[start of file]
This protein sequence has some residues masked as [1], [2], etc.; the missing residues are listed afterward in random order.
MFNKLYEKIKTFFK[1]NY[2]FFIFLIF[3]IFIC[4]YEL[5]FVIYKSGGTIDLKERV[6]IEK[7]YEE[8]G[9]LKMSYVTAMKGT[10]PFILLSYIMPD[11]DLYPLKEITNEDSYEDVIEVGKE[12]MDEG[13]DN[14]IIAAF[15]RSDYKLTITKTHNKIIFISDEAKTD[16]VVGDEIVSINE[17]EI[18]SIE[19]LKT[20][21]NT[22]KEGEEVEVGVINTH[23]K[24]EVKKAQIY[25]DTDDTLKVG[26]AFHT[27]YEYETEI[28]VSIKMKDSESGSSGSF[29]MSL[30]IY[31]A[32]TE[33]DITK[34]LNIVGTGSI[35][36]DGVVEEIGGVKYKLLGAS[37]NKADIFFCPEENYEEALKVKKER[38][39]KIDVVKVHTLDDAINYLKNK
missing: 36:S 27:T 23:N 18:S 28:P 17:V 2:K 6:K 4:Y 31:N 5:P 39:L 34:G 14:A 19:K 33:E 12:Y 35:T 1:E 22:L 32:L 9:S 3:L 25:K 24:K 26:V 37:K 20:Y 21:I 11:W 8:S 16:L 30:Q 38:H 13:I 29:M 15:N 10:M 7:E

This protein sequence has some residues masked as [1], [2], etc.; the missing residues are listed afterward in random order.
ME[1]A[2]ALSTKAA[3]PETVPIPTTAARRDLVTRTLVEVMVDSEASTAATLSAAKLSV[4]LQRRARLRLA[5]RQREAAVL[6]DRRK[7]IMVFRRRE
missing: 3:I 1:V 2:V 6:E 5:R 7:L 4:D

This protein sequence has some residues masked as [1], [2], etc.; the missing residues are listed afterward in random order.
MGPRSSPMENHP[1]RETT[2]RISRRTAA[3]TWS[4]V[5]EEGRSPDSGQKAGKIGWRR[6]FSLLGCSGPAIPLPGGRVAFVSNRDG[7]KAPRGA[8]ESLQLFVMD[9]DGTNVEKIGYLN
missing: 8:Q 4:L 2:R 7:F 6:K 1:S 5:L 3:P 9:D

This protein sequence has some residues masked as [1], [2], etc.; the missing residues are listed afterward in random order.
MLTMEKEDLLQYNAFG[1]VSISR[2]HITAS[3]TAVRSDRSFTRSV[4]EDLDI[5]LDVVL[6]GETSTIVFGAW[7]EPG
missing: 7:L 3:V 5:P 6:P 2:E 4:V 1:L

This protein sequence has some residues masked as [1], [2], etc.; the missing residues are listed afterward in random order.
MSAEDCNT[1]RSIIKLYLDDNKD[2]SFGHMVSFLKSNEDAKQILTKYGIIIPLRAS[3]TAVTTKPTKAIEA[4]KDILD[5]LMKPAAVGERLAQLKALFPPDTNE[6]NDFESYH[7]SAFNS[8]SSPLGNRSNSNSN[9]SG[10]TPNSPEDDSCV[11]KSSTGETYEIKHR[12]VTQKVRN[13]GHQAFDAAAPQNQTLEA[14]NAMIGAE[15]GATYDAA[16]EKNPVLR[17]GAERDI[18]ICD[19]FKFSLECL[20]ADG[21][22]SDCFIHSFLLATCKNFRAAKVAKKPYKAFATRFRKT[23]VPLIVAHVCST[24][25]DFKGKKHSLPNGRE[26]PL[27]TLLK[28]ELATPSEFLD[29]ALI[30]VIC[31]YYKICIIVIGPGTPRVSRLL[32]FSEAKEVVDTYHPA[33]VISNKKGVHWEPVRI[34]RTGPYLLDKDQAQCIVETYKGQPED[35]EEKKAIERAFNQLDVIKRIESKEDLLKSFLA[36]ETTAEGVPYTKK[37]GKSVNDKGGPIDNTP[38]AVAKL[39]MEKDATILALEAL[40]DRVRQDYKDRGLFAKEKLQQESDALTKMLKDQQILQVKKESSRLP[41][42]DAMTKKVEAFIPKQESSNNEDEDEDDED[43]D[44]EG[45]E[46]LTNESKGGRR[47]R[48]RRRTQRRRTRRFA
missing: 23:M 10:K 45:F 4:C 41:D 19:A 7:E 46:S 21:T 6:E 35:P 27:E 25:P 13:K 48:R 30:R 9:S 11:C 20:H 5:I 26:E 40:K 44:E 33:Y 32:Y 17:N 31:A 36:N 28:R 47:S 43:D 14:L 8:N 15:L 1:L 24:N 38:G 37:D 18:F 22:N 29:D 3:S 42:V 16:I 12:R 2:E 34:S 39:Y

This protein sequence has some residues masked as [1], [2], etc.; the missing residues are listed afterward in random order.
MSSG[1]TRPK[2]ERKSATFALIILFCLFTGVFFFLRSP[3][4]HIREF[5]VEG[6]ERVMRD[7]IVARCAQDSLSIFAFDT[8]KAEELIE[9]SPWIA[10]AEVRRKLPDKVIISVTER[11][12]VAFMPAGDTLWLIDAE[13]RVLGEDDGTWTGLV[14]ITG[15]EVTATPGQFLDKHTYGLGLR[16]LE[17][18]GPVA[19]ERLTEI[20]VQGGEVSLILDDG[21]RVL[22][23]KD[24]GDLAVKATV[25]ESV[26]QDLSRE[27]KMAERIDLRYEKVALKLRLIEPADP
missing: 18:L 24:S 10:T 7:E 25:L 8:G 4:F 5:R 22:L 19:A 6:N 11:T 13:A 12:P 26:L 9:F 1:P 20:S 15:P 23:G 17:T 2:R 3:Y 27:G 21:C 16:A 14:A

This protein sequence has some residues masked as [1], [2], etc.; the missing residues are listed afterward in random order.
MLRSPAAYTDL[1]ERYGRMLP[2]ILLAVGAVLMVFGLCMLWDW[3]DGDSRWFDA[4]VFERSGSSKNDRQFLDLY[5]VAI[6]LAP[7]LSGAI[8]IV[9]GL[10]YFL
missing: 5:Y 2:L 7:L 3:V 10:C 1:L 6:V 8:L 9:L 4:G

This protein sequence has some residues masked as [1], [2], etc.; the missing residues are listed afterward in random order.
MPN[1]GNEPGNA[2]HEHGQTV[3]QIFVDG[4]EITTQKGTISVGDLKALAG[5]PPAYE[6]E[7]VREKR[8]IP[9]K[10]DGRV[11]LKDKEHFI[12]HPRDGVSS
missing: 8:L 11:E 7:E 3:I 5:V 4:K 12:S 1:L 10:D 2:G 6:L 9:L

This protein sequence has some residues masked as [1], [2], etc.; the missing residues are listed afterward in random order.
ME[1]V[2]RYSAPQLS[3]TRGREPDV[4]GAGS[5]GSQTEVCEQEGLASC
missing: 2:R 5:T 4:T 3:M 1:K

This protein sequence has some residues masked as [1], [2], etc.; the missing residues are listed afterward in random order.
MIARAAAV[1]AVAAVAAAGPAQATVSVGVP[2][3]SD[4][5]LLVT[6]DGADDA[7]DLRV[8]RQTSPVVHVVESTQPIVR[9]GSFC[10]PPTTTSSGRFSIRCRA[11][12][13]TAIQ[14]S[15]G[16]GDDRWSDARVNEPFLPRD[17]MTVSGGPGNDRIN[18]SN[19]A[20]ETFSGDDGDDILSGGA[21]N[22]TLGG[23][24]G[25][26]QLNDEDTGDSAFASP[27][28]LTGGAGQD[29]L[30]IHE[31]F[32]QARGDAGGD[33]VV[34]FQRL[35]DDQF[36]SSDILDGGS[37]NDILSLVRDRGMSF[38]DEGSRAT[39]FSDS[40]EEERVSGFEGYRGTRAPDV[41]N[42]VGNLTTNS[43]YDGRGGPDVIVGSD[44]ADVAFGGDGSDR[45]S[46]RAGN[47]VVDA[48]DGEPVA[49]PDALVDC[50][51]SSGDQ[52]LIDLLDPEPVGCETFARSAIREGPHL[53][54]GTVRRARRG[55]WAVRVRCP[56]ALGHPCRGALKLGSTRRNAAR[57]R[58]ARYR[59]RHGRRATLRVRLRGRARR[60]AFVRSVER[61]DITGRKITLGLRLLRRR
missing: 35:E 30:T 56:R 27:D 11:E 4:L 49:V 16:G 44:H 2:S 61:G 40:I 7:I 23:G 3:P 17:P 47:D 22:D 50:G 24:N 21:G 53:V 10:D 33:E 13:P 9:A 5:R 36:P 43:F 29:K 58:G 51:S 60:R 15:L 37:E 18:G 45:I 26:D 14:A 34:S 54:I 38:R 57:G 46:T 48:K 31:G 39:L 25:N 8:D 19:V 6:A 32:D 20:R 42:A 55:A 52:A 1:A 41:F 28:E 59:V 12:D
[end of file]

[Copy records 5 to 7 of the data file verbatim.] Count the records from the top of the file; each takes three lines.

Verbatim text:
This protein sequence has some residues masked as [1], [2], etc.; the missing residues are listed afterward in random order.
MSAEDCNT[1]RSIIKLYLDDNKD[2]SFGHMVSFLKSNEDAKQILTKYGIIIPLRAS[3]TAVTTKPTKAIEA[4]KDILD[5]LMKPAAVGERLAQLKALFPPDTNE[6]NDFESYH[7]SAFNS[8]SSPLGNRSNSNSN[9]SG[10]TPNSPEDDSCV[11]KSSTGETYEIKHR[12]VTQKVRN[13]GHQAFDAAAPQNQTLEA[14]NAMIGAE[15]GATYDAA[16]EKNPVLR[17]GAERDI[18]ICD[19]FKFSLECL[20]ADG[21][22]SDCFIHSFLLATCKNFRAAKVAKKPYKAFATRFRKT[23]VPLIVAHVCST[24][25]DFKGKKHSLPNGRE[26]PL[27]TLLK[28]ELATPSEFLD[29]ALI[30]VIC[31]YYKICIIVIGPGTPRVSRLL[32]FSEAKEVVDTYHPA[33]VISNKKGVHWEPVRI[34]RTGPYLLDKDQAQCIVETYKGQPED[35]EEKKAIERAFNQLDVIKRIESKEDLLKSFLA[36]ETTAEGVPYTKK[37]GKSVNDKGGPIDNTP[38]AVAKL[39]MEKDATILALEAL[40]DRVRQDYKDRGLFAKEKLQQESDALTKMLKDQQILQVKKESSRLP[41][42]DAMTKKVEAFIPKQESSNNEDEDEDDED[43]D[44]EG[45]E[46]LTNESKGGRR[47]R[48]RRRTQRRRTRRFA
missing: 23:M 10:K 45:F 4:C 41:D 19:A 7:E 46:S 21:T 6:E 35:P 27:E 25:P 13:K 48:R 30:R 9:S 11:C 20:H 5:I 26:E 40:K 44:E 33:Y 32:Y 17:N 31:A 36:N 28:R 47:S 43:D 14:L 8:N 15:L 1:L 24:N 38:G 37:D 18:F 22:N 29:D 3:S 42:V 16:I 12:R 2:E 34:S 39:Y

This protein sequence has some residues masked as [1], [2], etc.; the missing residues are listed afterward in random order.
MSSG[1]TRPK[2]ERKSATFALIILFCLFTGVFFFLRSP[3][4]HIREF[5]VEG[6]ERVMRD[7]IVARCAQDSLSIFAFDT[8]KAEELIE[9]SPWIA[10]AEVRRKLPDKVIISVTER[11][12]VAFMPAGDTLWLIDAE[13]RVLGEDDGTWTGLV[14]ITG[15]EVTATPGQFLDKHTYGLGLR[16]LE[17][18]GPVA[19]ERLTEI[20]VQGGEVSLILDDG[21]RVL[22][23]KD[24]GDLAVKATV[25]ESV[26]QDLSRE[27]KMAERIDLRYEKVALKLRLIEPADP
missing: 18:L 24:S 10:T 7:E 25:L 8:G 4:F 5:R 22:L 19:A 6:N 11:T 13:A 12:P 26:L 9:F 1:P 20:S 15:P 23:G 17:T 2:R 3:Y 27:G 21:C 16:A 14:A

This protein sequence has some residues masked as [1], [2], etc.; the missing residues are listed afterward in random order.
MLRSPAAYTDL[1]ERYGRMLP[2]ILLAVGAVLMVFGLCMLWDW[3]DGDSRWFDA[4]VFERSGSSKNDRQFLDLY[5]VAI[6]LAP[7]LSGAI[8]IV[9]GL[10]YFL
missing: 5:Y 2:L 7:L 3:V 10:C 1:L 6:V 8:L 9:L 4:G